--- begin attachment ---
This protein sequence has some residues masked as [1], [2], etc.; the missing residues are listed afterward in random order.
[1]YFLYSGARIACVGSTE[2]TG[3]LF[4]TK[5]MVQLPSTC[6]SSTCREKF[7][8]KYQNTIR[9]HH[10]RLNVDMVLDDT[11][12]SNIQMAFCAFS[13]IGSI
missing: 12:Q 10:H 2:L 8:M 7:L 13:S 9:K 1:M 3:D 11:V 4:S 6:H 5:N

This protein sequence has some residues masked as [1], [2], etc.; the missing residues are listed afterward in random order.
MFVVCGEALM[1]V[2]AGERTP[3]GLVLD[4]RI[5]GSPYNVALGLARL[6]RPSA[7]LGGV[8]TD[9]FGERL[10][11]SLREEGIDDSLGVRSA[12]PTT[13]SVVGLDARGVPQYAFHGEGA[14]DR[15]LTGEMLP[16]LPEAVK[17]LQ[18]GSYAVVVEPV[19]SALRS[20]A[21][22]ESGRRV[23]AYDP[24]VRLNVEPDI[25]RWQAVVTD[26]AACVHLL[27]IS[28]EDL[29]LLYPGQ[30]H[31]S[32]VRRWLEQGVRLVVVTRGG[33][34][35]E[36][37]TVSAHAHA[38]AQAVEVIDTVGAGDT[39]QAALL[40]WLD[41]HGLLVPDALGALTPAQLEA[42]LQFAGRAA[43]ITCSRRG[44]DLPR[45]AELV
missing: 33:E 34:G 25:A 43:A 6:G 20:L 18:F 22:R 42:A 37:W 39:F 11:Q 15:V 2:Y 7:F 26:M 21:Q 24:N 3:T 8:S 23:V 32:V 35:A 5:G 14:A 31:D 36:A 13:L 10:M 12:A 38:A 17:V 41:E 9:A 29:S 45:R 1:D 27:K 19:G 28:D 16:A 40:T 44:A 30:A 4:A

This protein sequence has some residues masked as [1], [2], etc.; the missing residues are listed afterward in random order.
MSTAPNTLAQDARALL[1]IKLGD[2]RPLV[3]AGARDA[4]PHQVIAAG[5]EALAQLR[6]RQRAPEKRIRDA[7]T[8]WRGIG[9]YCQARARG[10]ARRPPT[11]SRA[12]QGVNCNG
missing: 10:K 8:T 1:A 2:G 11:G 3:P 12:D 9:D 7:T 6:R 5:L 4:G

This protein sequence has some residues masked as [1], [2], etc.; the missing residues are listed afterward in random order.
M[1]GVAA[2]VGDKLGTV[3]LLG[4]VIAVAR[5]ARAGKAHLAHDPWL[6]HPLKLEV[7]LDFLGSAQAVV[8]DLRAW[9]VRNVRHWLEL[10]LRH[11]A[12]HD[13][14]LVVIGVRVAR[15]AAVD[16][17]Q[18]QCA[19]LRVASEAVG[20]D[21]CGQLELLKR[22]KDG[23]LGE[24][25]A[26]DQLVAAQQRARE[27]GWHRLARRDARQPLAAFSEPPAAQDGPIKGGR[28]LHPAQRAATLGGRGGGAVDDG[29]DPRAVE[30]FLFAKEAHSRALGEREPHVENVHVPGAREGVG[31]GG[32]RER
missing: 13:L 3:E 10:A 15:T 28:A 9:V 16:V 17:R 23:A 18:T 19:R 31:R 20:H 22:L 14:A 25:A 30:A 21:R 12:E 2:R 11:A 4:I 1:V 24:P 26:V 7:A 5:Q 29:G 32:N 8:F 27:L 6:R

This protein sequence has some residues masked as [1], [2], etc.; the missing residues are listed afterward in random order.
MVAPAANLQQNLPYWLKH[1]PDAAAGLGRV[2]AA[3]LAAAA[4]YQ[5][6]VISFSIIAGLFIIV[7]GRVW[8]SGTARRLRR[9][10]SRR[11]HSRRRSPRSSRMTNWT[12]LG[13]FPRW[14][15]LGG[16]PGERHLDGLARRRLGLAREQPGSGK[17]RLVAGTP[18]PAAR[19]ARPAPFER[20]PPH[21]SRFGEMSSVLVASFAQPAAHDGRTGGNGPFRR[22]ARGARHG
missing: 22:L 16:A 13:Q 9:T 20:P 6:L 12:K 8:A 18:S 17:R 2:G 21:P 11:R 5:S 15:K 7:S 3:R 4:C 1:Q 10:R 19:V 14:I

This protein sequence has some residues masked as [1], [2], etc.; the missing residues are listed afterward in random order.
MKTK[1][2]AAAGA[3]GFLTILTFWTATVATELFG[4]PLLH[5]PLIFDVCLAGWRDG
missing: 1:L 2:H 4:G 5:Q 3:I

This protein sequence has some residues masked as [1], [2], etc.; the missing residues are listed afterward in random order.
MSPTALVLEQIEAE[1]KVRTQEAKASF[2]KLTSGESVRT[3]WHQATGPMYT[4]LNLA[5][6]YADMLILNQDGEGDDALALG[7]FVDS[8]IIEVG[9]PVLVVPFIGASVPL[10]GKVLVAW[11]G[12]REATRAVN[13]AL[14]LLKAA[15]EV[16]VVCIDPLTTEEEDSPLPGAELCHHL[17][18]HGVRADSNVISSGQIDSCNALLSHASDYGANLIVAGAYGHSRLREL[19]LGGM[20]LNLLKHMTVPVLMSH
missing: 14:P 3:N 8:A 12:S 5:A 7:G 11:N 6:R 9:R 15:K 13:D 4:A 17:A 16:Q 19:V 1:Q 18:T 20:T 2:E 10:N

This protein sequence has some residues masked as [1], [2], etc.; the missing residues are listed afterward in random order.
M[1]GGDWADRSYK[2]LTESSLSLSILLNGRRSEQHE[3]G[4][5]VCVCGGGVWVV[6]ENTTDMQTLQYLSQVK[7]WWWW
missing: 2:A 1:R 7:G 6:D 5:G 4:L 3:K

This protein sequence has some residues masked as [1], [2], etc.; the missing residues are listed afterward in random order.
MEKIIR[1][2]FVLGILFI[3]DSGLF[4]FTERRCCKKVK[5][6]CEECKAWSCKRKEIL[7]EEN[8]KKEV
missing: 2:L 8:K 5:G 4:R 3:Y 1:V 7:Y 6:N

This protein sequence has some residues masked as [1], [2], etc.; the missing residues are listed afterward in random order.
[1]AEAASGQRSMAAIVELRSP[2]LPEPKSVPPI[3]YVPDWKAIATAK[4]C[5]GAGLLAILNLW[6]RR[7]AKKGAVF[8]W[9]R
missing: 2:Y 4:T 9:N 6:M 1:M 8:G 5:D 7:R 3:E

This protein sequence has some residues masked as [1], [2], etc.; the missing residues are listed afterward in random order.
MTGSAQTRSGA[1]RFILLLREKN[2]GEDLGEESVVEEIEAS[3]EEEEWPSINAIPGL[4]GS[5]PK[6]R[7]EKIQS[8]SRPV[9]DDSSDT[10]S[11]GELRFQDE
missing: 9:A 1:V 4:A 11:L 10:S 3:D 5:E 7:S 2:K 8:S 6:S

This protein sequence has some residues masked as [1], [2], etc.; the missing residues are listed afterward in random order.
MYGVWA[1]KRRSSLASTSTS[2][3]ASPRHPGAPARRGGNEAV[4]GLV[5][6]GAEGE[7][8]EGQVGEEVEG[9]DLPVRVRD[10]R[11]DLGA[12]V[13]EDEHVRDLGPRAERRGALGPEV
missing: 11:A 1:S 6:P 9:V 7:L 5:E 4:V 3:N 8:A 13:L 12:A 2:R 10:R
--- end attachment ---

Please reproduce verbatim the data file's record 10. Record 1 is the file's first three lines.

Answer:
This protein sequence has some residues masked as [1], [2], etc.; the missing residues are listed afterward in random order.
[1]AEAASGQRSMAAIVELRSP[2]LPEPKSVPPI[3]YVPDWKAIATAK[4]C[5]GAGLLAILNLW[6]RR[7]AKKGAVF[8]W[9]R
missing: 2:Y 4:T 9:N 6:M 1:M 8:G 5:D 7:R 3:E